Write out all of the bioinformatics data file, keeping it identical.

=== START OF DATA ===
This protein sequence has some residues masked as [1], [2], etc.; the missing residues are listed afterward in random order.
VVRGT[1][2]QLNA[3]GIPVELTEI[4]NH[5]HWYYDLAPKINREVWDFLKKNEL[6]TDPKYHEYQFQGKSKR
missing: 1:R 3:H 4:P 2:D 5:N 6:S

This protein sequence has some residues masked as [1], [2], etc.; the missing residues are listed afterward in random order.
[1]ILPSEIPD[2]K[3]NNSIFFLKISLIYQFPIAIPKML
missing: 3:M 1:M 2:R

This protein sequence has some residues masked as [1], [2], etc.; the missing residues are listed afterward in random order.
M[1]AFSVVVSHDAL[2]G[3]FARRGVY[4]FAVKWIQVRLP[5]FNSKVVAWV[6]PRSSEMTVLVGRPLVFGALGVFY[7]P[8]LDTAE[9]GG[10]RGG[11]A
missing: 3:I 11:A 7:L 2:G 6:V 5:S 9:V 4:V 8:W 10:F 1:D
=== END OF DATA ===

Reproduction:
This protein sequence has some residues masked as [1], [2], etc.; the missing residues are listed afterward in random order.
VVRGT[1][2]QLNA[3]GIPVELTEI[4]NH[5]HWYYDLAPKINREVWDFLKKNEL[6]TDPKYHEYQFQGKSKR
missing: 1:R 3:H 4:P 2:D 5:N 6:S

This protein sequence has some residues masked as [1], [2], etc.; the missing residues are listed afterward in random order.
[1]ILPSEIPD[2]K[3]NNSIFFLKISLIYQFPIAIPKML
missing: 3:M 1:M 2:R

This protein sequence has some residues masked as [1], [2], etc.; the missing residues are listed afterward in random order.
M[1]AFSVVVSHDAL[2]G[3]FARRGVY[4]FAVKWIQVRLP[5]FNSKVVAWV[6]PRSSEMTVLVGRPLVFGALGVFY[7]P[8]LDTAE[9]GG[10]RGG[11]A
missing: 3:I 11:A 7:L 2:G 6:V 5:S 9:V 4:V 8:W 10:F 1:D